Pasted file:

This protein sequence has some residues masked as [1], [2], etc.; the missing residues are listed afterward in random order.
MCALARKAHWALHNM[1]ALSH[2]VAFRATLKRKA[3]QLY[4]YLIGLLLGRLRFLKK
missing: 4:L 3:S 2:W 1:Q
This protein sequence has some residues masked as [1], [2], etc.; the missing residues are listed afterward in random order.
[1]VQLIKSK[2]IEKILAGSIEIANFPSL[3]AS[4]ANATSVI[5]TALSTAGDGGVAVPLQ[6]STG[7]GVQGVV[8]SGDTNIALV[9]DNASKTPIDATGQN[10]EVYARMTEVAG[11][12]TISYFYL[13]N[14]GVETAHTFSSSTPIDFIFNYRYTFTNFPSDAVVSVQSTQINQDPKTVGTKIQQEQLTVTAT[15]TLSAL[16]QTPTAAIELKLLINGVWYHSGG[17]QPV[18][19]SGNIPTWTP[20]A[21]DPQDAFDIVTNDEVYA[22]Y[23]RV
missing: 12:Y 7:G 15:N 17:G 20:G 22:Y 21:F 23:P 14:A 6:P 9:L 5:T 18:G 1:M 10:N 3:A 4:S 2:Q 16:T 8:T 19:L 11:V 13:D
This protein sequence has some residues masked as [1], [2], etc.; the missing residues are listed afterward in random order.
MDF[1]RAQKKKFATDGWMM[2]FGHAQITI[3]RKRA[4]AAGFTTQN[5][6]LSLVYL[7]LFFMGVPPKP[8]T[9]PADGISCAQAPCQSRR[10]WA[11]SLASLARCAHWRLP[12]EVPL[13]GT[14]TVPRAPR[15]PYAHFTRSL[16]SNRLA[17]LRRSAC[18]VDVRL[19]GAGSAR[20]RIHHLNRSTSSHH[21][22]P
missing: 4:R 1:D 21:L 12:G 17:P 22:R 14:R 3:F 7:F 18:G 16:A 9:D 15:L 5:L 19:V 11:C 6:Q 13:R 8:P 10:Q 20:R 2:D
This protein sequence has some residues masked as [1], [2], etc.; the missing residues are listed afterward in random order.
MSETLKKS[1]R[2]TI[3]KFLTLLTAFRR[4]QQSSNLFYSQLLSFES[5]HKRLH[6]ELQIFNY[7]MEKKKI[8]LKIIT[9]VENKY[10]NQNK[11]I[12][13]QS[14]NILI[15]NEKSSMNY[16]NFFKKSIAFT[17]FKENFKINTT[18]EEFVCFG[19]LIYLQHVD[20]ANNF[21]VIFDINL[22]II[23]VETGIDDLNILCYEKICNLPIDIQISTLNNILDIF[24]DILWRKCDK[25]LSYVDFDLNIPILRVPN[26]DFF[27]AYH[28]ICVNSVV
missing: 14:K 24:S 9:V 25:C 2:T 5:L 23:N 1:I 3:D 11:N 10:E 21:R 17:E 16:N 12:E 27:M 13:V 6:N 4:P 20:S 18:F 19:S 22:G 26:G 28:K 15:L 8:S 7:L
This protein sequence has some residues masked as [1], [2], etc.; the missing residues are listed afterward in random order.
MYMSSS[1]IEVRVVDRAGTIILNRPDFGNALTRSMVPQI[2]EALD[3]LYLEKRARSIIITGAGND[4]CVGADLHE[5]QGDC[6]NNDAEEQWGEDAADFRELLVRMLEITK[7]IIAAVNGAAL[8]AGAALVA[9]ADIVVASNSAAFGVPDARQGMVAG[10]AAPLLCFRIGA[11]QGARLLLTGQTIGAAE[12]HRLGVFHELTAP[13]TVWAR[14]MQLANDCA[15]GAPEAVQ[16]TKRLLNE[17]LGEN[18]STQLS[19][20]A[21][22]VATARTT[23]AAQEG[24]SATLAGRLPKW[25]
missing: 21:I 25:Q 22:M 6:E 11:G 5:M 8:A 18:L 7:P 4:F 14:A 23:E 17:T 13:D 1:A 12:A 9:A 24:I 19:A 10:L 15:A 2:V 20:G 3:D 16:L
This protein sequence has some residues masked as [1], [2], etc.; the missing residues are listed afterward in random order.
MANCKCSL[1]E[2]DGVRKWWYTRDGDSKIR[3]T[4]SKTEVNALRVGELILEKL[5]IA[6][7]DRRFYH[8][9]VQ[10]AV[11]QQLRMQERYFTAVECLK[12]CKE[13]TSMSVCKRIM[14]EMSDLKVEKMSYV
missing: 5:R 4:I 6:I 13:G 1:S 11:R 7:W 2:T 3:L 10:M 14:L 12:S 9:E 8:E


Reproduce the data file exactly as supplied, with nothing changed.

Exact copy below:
This protein sequence has some residues masked as [1], [2], etc.; the missing residues are listed afterward in random order.
MCALARKAHWALHNM[1]ALSH[2]VAFRATLKRKA[3]QLY[4]YLIGLLLGRLRFLKK
missing: 4:L 3:S 2:W 1:Q
This protein sequence has some residues masked as [1], [2], etc.; the missing residues are listed afterward in random order.
[1]VQLIKSK[2]IEKILAGSIEIANFPSL[3]AS[4]ANATSVI[5]TALSTAGDGGVAVPLQ[6]STG[7]GVQGVV[8]SGDTNIALV[9]DNASKTPIDATGQN[10]EVYARMTEVAG[11][12]TISYFYL[13]N[14]GVETAHTFSSSTPIDFIFNYRYTFTNFPSDAVVSVQSTQINQDPKTVGTKIQQEQLTVTAT[15]TLSAL[16]QTPTAAIELKLLINGVWYHSGG[17]QPV[18][19]SGNIPTWTP[20]A[21]DPQDAFDIVTNDEVYA[22]Y[23]RV
missing: 12:Y 7:G 15:N 17:G 20:G 22:Y 21:F 23:P 14:A 6:P 9:L 5:T 18:G 1:M 10:N 3:A 4:S 2:Q 16:T 8:T 19:L 11:V 13:D
This protein sequence has some residues masked as [1], [2], etc.; the missing residues are listed afterward in random order.
MDF[1]RAQKKKFATDGWMM[2]FGHAQITI[3]RKRA[4]AAGFTTQN[5][6]LSLVYL[7]LFFMGVPPKP[8]T[9]PADGISCAQAPCQSRR[10]WA[11]SLASLARCAHWRLP[12]EVPL[13]GT[14]TVPRAPR[15]PYAHFTRSL[16]SNRLA[17]LRRSAC[18]VDVRL[19]GAGSAR[20]RIHHLNRSTSSHH[21][22]P
missing: 4:R 1:D 21:L 12:G 17:P 22:R 14:R 3:F 7:F 18:G 16:A 9:D 15:L 5:L 19:V 11:C 6:Q 13:R 8:P 10:Q 20:R 2:D
This protein sequence has some residues masked as [1], [2], etc.; the missing residues are listed afterward in random order.
MSETLKKS[1]R[2]TI[3]KFLTLLTAFRR[4]QQSSNLFYSQLLSFES[5]HKRLH[6]ELQIFNY[7]MEKKKI[8]LKIIT[9]VENKY[10]NQNK[11]I[12][13]QS[14]NILI[15]NEKSSMNY[16]NFFKKSIAFT[17]FKENFKINTT[18]EEFVCFG[19]LIYLQHVD[20]ANNF[21]VIFDINL[22]II[23]VETGIDDLNILCYEKICNLPIDIQISTLNNILDIF[24]DILWRKCDK[25]LSYVDFDLNIPILRVPN[26]DFF[27]AYH[28]ICVNSVV
missing: 14:K 24:S 9:V 25:C 2:T 5:L 23:N 1:I 3:D 11:N 10:E 21:R 17:E 16:N 12:E 27:M 13:V 6:N 4:P 20:S 18:F 19:S 22:G 26:G 28:K 15:L 8:S 7:L
This protein sequence has some residues masked as [1], [2], etc.; the missing residues are listed afterward in random order.
MYMSSS[1]IEVRVVDRAGTIILNRPDFGNALTRSMVPQI[2]EALD[3]LYLEKRARSIIITGAGND[4]CVGADLHE[5]QGDC[6]NNDAEEQWGEDAADFRELLVRMLEITK[7]IIAAVNGAAL[8]AGAALVA[9]ADIVVASNSAAFGVPDARQGMVAG[10]AAPLLCFRIGA[11]QGARLLLTGQTIGAAE[12]HRLGVFHELTAP[13]TVWAR[14]MQLANDCA[15]GAPEAVQ[16]TKRLLNE[17]LGEN[18]STQLS[19][20]A[21][22]VATARTT[23]AAQEG[24]SATLAGRLPKW[25]
missing: 21:I 25:Q 22:M 6:E 11:G 5:M 8:A 18:L 7:P 4:F 14:A 23:E 17:T 13:D 1:A 12:A 9:A 24:I 19:A 10:L 15:A 2:V 20:G 3:D 16:L
This protein sequence has some residues masked as [1], [2], etc.; the missing residues are listed afterward in random order.
MANCKCSL[1]E[2]DGVRKWWYTRDGDSKIR[3]T[4]SKTEVNALRVGELILEKL[5]IA[6][7]DRRFYH[8][9]VQ[10]AV[11]QQLRMQERYFTAVECLK[12]CKE[13]TSMSVCKRIM[14]EMSDLKVEKMSYV
missing: 5:R 4:I 6:I 13:G 1:S 11:R 7:W 2:T 3:L 10:M 14:L 12:S 9:E 8:E